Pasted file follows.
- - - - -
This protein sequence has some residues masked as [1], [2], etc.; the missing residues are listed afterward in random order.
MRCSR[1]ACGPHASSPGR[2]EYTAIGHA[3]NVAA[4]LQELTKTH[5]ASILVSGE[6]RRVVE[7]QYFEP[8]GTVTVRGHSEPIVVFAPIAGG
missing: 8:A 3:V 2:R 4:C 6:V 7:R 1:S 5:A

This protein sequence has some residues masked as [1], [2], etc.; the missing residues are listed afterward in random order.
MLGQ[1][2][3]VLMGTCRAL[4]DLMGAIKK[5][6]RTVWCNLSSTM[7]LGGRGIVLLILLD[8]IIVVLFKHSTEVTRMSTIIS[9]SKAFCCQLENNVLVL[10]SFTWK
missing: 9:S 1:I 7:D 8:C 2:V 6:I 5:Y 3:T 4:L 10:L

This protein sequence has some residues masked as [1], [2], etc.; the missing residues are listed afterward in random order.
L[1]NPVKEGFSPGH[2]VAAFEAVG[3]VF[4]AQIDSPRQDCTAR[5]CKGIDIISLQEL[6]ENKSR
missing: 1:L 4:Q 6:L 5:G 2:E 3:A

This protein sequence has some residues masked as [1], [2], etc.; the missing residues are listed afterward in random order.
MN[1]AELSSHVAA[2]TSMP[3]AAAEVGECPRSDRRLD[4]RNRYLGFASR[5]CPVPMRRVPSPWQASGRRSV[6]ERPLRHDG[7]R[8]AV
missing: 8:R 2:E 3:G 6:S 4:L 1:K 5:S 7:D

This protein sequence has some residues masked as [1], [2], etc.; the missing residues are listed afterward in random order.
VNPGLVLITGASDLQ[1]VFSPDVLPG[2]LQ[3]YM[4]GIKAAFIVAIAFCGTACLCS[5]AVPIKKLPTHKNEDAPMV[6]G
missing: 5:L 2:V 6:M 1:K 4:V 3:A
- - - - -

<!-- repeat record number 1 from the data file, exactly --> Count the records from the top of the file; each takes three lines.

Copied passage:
This protein sequence has some residues masked as [1], [2], etc.; the missing residues are listed afterward in random order.
MRCSR[1]ACGPHASSPGR[2]EYTAIGHA[3]NVAA[4]LQELTKTH[5]ASILVSGE[6]RRVVE[7]QYFEP[8]GTVTVRGHSEPIVVFAPIAGG
missing: 8:A 3:V 2:R 4:C 6:V 7:R 1:S 5:A